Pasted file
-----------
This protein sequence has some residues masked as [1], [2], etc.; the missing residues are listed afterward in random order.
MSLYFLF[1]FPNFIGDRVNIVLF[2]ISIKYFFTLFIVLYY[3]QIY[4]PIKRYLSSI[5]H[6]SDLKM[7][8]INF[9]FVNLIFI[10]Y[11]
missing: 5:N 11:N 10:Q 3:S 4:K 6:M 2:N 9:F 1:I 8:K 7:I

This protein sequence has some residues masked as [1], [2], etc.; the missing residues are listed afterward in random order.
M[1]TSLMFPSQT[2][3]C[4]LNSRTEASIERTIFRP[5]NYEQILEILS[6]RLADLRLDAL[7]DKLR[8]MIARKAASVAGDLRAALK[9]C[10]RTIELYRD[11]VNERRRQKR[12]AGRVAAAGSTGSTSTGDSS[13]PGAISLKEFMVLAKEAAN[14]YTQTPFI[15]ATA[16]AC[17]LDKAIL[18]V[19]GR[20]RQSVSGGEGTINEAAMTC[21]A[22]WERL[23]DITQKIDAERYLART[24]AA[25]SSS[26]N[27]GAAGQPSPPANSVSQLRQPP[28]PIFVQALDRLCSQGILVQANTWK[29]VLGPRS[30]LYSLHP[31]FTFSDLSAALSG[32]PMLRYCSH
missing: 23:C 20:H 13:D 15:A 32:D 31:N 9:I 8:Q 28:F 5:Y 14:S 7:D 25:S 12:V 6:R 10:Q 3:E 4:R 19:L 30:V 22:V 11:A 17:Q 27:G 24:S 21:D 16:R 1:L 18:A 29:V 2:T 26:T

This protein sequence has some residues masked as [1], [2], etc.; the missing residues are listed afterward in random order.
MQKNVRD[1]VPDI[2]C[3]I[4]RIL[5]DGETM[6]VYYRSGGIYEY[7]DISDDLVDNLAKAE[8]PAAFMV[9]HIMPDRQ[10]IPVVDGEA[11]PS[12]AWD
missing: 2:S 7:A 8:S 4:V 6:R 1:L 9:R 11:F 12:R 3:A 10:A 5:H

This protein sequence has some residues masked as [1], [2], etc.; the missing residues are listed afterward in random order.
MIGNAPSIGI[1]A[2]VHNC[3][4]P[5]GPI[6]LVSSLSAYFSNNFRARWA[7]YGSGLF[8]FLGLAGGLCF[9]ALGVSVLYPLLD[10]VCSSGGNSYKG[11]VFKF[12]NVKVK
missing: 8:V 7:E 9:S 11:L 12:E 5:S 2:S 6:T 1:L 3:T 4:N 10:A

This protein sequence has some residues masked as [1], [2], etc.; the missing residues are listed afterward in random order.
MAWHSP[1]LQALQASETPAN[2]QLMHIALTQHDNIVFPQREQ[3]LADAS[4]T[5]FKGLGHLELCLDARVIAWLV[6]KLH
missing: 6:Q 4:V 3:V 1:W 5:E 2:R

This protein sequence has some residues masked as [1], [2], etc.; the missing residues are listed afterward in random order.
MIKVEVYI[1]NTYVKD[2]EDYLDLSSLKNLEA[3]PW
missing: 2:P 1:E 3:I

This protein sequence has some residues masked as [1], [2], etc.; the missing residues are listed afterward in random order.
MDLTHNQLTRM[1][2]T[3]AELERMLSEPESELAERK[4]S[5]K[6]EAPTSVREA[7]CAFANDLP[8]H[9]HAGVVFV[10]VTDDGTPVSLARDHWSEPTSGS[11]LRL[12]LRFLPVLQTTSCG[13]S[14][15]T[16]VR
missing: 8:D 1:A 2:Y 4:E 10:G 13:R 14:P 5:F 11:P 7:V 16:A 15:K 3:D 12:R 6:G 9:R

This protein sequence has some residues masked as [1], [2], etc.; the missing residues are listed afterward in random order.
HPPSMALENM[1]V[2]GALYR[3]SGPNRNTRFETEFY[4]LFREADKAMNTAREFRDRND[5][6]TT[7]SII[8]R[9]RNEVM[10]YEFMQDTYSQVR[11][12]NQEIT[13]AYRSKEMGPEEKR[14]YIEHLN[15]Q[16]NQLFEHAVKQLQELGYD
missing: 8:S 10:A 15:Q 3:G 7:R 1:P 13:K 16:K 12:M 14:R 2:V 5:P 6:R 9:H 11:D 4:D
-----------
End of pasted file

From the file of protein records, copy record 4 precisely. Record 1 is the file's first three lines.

This protein sequence has some residues masked as [1], [2], etc.; the missing residues are listed afterward in random order.
MIGNAPSIGI[1]A[2]VHNC[3][4]P[5]GPI[6]LVSSLSAYFSNNFRARWA[7]YGSGLF[8]FLGLAGGLCF[9]ALGVSVLYPLLD[10]VCSSGGNSYKG[11]VFKF[12]NVKVK
missing: 8:V 7:E 9:S 11:L 12:E 5:S 2:S 6:T 1:L 3:T 4:N 10:A